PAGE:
# Connections, The Kähler Condition, and Curvature – VII. The Second Fundamental Form in the Riemannian Case

Let us first look at the real case. Suppose ${M}$ is a real Riemannian manifold of real dimension ${m}$ with Riemannian metric ${g_{ij}}$. Let ${S}$ be a submanifold of ${M}$ with real dimension ${s}$. We choose local coordinates ${x^1, \dots, x^m}$ of ${M}$ so that ${S}$ is given by the vanishing of ${x^{s+1}, \dots, x^m}$. We give ${S}$ the metric induced from that of ${M}$. So its Riemannian metric tensor is also ${g_{ij}}$ with ${1 \le i,\, j \le s}$. Let us take a local orthonormal frame ${e_i}$ ${(1 \le i \le m)}$ of tangent vectors of ${M}$ so that at points of ${S}$, the vectors ${e_i}$ ${(1 \le i \le s)}$ are tangential to ${S}$. Let ${f^i}$ ${(1 \le i \le m)}$ be the dual frame of ${e_i}$ ${(1 \le i \le m)}$ so that ${f^i}$ is a ${1}$-form on ${M}$. Let ${\omega_i^j}$ ${(1 \le i,\,j \le m)}$ be the Levi-Cevita connection of ${M}$ expressed as a matrix-valued ${1}$-form in terms of the frame ${e_i}$ ${(1 \le i \le m)}$. We want to determine the Levi-Civita connection of ${S}$. For a vector field ${X}$ on ${S}$, we define covariant derivative ${\nabla^S X}$ in ${S}$ as the orthogonal projection of the covariant derivative ${\nabla^M X}$ onto the tangent space of ${S}$. Clearly this connection is compatible with the metric, because if ${\nabla^S X}$ vanishes along a curve ${\gamma}$ of ${S}$, then ${\nabla^M X}$ along ${\gamma}$ is perpendicular to ${S}$, and the derivative of the square of the length of ${X}$ along ${\gamma}$ is equal to twice the inner product of ${X}$ with ${\nabla^M X}$ along ${\gamma}$ and must vanish. The matrix valued ${1}$-form representing the connection of ${S}$ is simply ${(\omega_i^j)_{1 \le i,\, j \le s}}$. To verify that the connection of ${S}$ is torsion-free, we have to check that the skew-symmetrization of the covariant derivative of ${f^i|S}$ agrees with the exterior derivative of ${f^i|S}$. In other words,

$\displaystyle D_\wedge^S f^i - df^i = \sum_{j=1}^s \omega_j^i \wedge f^j$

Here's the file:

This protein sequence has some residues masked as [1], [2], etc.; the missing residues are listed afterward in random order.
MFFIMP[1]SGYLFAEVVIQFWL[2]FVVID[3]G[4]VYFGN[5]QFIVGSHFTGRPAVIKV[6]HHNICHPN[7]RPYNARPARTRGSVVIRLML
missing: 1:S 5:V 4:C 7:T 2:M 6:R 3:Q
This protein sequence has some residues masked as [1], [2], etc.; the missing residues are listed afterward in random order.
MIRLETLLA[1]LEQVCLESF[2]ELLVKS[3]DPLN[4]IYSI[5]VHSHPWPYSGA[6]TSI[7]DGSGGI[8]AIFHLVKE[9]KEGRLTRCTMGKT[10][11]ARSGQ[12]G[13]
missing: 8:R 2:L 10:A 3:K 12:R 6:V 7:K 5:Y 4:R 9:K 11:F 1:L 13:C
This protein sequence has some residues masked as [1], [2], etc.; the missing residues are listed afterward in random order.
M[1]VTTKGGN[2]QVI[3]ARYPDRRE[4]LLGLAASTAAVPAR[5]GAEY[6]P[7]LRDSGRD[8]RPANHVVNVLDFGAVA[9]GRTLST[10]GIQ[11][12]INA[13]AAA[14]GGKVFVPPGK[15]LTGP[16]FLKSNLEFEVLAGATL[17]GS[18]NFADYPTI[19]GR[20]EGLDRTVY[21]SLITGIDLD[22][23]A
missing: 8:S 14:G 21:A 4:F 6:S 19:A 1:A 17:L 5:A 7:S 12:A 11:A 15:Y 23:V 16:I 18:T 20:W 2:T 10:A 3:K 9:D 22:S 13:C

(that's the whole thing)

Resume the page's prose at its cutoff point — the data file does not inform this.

vanishes on ${S}$, where ${D^S}$ means covariant differenation with respect to the connection on ${S}$. We know that

$\displaystyle D_\wedge^M f^i - df^i = \sum_{j=1}^m \omega_j^i \wedge f^j$

vanishes on ${M}$, where ${D^M}$ means covariant differentiation with respect to the connection ${M}$. The vanishing of ${\sum_{j=s+1}^m \omega_j^i \wedge f^j}$ on ${S}$ follows from the fact that ${f^j}$ ${(s + 1 \le j \le m)}$ vanishes identically on ${S}$. Thus, we know that the connection ${(\omega_i^j)_{1 \le i, j \le s}}$ on ${S}$ is the Levi-Civita connection.

We now compare the curvature tensor ${\Omega^S}$ on ${S}$ and the curvature tensor ${\Omega^M}$ on ${M}$. We have

$\displaystyle \Omega_i^{M\text{ }j} = d\omega_i^j - \sum_{k=1}^m \omega_i^k \wedge \omega_k^j$

and

$\displaystyle \Omega_i^{S\text{ }j} = d\omega_i^j - \sum_{k=1}^s \omega_i^k \wedge \omega_k^j.$

Thus,

$\displaystyle \Omega_i^{S\text{ }j} = \Omega_i^{M\text{ }j} + \sum_{k=s+1}^m \omega_i^k \wedge \omega_k^j.$

The difference of the two curvature tensors is the term ${\sum_{k=s+1}^m \omega_i^k \wedge \omega_k^j}$. We are going to interpret this term in terms of what is called the second fundamental form of ${S}$.

Let ${T_S}$ denote the tangent bundle of ${S}$. It is a subbundle of the tangent bundle ${T_M}$ of ${M}$. Let ${N_{S, M}}$ be the normal bundle of ${S}$ in ${M}$ which is defined as the quotient bundle ${T_M/T_S}$ over ${S}$. We identify ${N_{S,M}}$ with the orthogonal complement of ${T_S}$ in ${T_M|S}$. Suppose we have two vector fields ${X, Y}$ on ${S}$. The difference ${\nabla_Y^M X - \nabla_Y^M X}$ is an element of the normal bundle ${N_{S, M}}$ of ${S}$ in ${M}$. For any smooth functions ${\varphi, \psi}$ on ${S}$, we have

$\displaystyle \nabla_{\psi Y}^M(\varphi X) - \nabla_{\psi Y}^S(\varphi X) = \varphi \psi(\nabla_Y^M X - \nabla_Y^S X).$